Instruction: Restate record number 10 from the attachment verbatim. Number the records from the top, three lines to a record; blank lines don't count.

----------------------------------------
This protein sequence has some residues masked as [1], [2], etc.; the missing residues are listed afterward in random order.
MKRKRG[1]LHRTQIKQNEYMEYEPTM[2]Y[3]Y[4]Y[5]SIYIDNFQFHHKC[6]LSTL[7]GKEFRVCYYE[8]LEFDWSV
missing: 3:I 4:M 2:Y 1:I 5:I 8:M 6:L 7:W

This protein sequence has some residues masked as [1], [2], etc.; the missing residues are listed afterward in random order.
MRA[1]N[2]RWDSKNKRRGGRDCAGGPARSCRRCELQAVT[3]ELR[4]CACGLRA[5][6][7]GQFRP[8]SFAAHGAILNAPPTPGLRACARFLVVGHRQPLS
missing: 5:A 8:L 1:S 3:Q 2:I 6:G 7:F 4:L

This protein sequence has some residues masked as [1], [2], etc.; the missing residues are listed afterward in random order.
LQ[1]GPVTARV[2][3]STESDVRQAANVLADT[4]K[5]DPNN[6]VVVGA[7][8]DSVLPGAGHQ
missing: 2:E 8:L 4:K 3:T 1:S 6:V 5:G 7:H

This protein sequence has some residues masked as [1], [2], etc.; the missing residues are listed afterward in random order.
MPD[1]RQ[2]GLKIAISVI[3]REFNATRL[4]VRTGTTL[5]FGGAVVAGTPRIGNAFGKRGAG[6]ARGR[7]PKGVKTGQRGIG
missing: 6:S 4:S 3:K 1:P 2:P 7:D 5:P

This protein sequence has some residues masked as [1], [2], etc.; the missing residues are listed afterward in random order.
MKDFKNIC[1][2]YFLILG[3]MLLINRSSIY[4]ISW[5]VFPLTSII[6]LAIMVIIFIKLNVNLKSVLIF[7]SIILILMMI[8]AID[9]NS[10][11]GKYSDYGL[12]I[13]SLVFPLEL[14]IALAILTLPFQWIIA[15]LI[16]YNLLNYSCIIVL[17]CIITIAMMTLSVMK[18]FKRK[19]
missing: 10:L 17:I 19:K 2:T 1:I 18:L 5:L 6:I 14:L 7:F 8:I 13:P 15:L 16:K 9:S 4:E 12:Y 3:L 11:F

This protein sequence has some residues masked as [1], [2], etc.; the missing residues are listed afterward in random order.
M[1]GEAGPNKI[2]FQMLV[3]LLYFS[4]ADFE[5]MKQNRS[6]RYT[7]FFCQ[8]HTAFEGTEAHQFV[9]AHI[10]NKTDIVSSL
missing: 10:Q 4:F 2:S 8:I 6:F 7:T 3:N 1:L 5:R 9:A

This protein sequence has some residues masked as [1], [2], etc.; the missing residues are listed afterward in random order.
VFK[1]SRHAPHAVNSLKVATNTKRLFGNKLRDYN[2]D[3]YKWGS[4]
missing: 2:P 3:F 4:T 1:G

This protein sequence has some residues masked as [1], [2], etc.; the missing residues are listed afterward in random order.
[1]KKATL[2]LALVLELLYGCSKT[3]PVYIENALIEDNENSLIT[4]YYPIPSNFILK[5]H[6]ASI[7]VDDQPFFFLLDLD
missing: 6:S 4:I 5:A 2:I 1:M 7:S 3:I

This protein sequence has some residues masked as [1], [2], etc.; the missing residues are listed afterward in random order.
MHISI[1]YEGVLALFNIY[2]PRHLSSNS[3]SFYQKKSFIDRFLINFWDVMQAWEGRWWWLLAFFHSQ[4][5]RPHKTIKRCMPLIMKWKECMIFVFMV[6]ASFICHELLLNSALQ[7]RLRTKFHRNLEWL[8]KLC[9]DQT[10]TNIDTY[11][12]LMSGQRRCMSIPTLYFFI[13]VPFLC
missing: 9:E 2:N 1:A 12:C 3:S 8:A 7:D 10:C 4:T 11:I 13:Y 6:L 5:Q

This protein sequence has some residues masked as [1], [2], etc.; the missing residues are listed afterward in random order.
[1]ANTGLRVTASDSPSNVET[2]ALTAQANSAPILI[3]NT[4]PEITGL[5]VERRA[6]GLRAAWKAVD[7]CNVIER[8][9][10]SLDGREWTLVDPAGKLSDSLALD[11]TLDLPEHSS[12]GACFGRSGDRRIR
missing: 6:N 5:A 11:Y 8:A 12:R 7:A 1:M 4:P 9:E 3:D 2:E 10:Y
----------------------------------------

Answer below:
This protein sequence has some residues masked as [1], [2], etc.; the missing residues are listed afterward in random order.
[1]ANTGLRVTASDSPSNVET[2]ALTAQANSAPILI[3]NT[4]PEITGL[5]VERRA[6]GLRAAWKAVD[7]CNVIER[8][9][10]SLDGREWTLVDPAGKLSDSLALD[11]TLDLPEHSS[12]GACFGRSGDRRIR
missing: 6:N 5:A 11:Y 8:A 12:R 7:A 1:M 4:P 9:E 3:D 2:E 10:Y